Opened the same week that Trump won the US election, the National Gallery of Australia’s summer blockbuster is, on face value, an exhibition fit for the 45th President: expensive, gold-gilt, opulent; a collection of personal items, furniture, art and objects from a time and place where expenditure was unbridled. But Versailles: Treasures from the Palace is also a testament to a time and place in which a world power put art and culture at the very centre of its identity – something that is quite hard to imagine in contemporary America – or indeed Australia, where 2016 saw massive federal funding cuts for the arts sector. The journey through the exhibition starts with the architect of the Versailles vision: Louis XIV, the self-styled ‘Sun King’. He transformed the palace into a flagship of architecture, design and art for all Europe, in competition with Italianate traditions. Poaching Flemish and Italian artists and artisans, and setting up workshops for tapestry (Gobelins), silk (Lyon) and ceramics (Rouen, Nevers), he eventually made Versailles the model for the rest of Europe, and thus proclaimed a French apex of power – through culture. “If there were no Versailles, world culture would be quite different,” says exhibition curator Lucina Ward. As you make your way through the exhibition the cultural excellence remains in evidence (from the craftsmanship of furniture, to plans showing the sophisticated hydraulics for the gardens) but the story becomes one of changing social
This exhibition, jointly conceived with the National Gallery of Victoria, represents the most comprehensive survey of Olsens work to date, spanning seven decades and various mediums – from his best-known paintings to ceramics, tapestries and works on paper. The focal point for the exhibition, and its namesake, is the 'You beaut country' landscape series from the ’60s. Olsen painted these after a stint studying in Europe, during which time he developed his unique vision of the Australian landscape.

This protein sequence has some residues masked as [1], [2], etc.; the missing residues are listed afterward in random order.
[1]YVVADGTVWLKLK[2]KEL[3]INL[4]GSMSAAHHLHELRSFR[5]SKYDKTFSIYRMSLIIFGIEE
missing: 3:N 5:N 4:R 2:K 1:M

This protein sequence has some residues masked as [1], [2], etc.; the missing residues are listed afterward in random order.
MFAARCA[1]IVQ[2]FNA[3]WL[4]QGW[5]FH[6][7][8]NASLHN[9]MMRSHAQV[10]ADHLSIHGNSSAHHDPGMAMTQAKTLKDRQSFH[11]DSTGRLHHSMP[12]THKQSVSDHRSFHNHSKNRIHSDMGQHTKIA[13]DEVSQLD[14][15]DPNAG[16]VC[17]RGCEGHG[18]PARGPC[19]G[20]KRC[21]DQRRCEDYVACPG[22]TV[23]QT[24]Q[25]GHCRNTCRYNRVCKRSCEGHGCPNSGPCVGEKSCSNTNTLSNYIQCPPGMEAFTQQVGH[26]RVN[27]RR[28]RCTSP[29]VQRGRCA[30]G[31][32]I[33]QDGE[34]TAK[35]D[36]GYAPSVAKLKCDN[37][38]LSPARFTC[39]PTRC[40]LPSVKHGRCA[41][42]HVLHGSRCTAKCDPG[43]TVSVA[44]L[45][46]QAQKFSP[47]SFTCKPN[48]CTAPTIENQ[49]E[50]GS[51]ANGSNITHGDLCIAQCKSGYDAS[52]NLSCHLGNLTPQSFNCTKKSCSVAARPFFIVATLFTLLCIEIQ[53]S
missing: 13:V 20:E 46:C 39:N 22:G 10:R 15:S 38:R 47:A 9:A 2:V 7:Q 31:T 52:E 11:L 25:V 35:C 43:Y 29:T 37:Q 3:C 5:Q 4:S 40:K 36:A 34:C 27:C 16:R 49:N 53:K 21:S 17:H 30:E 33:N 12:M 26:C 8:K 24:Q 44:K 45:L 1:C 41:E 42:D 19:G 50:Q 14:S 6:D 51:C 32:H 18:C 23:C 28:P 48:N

The MCA's collection hang is where you go to get an overview of Australian contemporary art – and it's less daunting than it sounds. The last time they curated the hang was in 2012 (MCA Collection: Volume One), for the launch of the re-designed building, so there are a whola lotta new eye-candies to wrap your brain around. Although several works in the first room of the exhibition do take 'time' as their theme (including Stuart Ringholt's giant clock) curator Natasha Bullock, who masterminded the new hang, says the theme is more broadly connected to the ways in which the works in the show connected to histories of different kinds. Bullock deliberately messed with the Western linear notion of time in the exhibition's title, and explains that the indigenous concept of time would be better visualised in a circular pattern, in which present, future and past are connected. Artists in Today Tomorrow Yesterday include: Vernon Ah Kee, James Angus, Barbara Cleveland Institute (formerly Brown Council), John Barbour, Gordon Bennett, Daniel Boyd, Pat Brassington, Bob Burruwal, A.D.S Donaldson, Mikala Dwyer, Dale Frank, Marco Fusinato, Matthys Gerber, Kevin Gilbert, Julia Gorman, Fiona Hall, Robert Hunter, Robert MacPherson, Sanné Mestrom, Frank Malkorda, Linda Marrinon, Elizabeth Mipilanggurr, Callum Morton, Barayuwa Munungur, John Nixon, Kerrie Poliness, Stuart Ringholt, Joan Ross, Super Critical Mass, Gareth Sansom, Sally Smart, Ricky Swallow, Kathy Temin, Imants Tillers, Tjanpi D